In the latest SPAC-related securities class action lawsuit filing, a plaintiff shareholder has initiated a securities suit against Agtech company AppHarvest, alleging material misrepresentations after the company recently experienced a stock price drop. A copy of the plaintiff’s September 24, 2021 securities class action lawsuit complaint can be found here.
Norvus Capital Corp. was a special purpose acquisition company (SPAC). Norvus completed its IPO on May 14, 2021. AppHarvest is a sustainable food company that operates applied technology greenhouses to produce vegetables and produce. AppHarvest became a publicly traded company as a result of business combination with Norvus that closed January 29, 2021.
On August 11, 2021, AppHarvest announced its second quarter 2021 financial results, reporting a financial loss of $32 million. The company also lowered its full year sales guidance to a range of $7 million to $9 million, from a prior range of $20 million to $25 million.
The company said that its second quarter results were “adversely impacted by operational headwinds with the ramp up to full production at the company’s first CEA facility, including labor and productivity challenges related to the training and development of the new workforce and historically low market prices for tomatoes.”
The company attributed its adjustment to its sales guidance to the aforementioned “headwinds” as well as to “moderated produce market price expectations and a strategic decision to broaden its business model by investing in farm operations technology.”
According to the subsequently filed securities class action lawsuit complaint, the company’s share price fell approximately 29% on this news.
On September 24, 2021, a plaintiff shareholder filed a securities class action lawsuit in the Southern District of New York against AppHarvest; its CEO; and its CFO. The complaint purports to be filed on behalf of AppHarvest investors who purchased the company’s securities between May 17, 2021 and August 10, 2021. The complaint alleges that the defendants violated Sections 10(b) and 20(a) of the Securities Exchange Act of 1934 and Rule 10b-5 thereunder.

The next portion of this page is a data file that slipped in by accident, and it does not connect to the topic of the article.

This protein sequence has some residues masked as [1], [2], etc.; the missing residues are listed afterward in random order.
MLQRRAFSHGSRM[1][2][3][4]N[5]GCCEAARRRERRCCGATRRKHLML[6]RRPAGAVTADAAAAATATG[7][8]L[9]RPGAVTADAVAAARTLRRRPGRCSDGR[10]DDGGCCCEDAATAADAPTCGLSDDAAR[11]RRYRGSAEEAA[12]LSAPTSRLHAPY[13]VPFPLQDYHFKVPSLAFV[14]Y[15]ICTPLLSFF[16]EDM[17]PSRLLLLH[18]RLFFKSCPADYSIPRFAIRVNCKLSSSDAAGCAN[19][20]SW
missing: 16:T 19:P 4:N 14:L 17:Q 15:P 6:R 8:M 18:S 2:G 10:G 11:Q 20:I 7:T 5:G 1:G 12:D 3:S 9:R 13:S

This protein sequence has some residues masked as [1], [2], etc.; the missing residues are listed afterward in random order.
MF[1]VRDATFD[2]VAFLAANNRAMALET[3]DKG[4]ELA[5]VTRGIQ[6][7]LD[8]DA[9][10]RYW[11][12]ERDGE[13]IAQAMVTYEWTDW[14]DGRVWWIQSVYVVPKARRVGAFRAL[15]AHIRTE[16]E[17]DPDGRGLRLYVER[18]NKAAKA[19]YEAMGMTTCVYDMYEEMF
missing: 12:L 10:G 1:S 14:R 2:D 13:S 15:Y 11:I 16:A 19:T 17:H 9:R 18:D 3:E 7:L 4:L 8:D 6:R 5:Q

The complaint quotes extensively from the Company’s May 17, 2021 SEC filing on Form 10-K and its May 17, 2021 SEC filing on Form 10-Q. The complaint quotes from the company’s statements in the filings concerning the company’s farming operations and results of operations.
The complaint also quotes extensively from the company’s August 11.2021 financial results analysis. The complaint alleges that between May 17, 2021 (the date of the prior SEC filings) and August 10, 2021 (the date before the August 11, 2021 financial results report), the defendants failed to disclose to investors: “(1) that AppHarvest lacked sufficient training for its recently expanded labor force; (2) that, as a result, the Company could not produce Grade No. 1 tomatoes consistently; (3) that as a result, the Company’s financial results would be adversely impacted; and (4) that, as a result of the foregoing, Defendants’ positive statements about the Company’s business, operations, and prospects were materially misleading and/or lacked a reasonable basis.”
By my count, this new lawsuit is the 23rd SPAC-related securities class action lawsuit to be filed so far this year. The complaint is somewhat different than the complaints in other SPAC-related lawsuits that have been filed this year. For example, this latest complaint, unlike the complaints in many of the other SPAC-related lawsuit filed this year, does not name as defendants any of the former directors or officers of the SPAC. In addition, again unlike many of the other lawsuits, it does not involve any alleged wrongdoing prior to the merger with the SPAC. All of the alleged misrepresentations and omissions are alleged to have taken place after the merger. In addition, unlike many of the other SPAC-related securities suits filed this year, the allegations in the complaint do not related to a short-seller’s report.
On the other hand, the complaint does have certain similarities with other SPAC-related suits this year. First, it involves a business stumble only a short time after the previously private company became a publicly traded company as a result of a merger with a listed SPAC. In this case, the company appears to have hit some bumps in its second reporting period as a public company, an allegation that is similar with many of the recently filed securities suits against SPACs, which similarly involve allegations that a company that recently become a public company as a result of a SPAC merger and had stumbled out of the gate.
The lawsuit is also similar to many of the SPAC-related securities suits filed this year in that it involves a company with a new technology, a new product, or a new service. Here AppHarvest’s business model depends on new application of technology to one of the oldest business there is – agriculture. The company had only a short track-record with its new high technology greenhouses. The company’s new technological approach together with its short operating history and lack of experience contributed to the company’s stumbles in its early stages.
Over 400 SPACs currently out in the financial marketplace looking for merger targets. The sheer number of searching SPACs virtually ensures that there will be competition for the more promising private companies. It also seem likely that some of these searching SPACs, closed off from other opportunities, may find themselves drawn to companies like the one involved here seeking to exploit new technologies or new technological applications to existing processes. These circumstances would seem to increase the likelihood that many of the companies targeted for merger will stumble as public companies, which in turn could mean further SPAC-related securities litigation.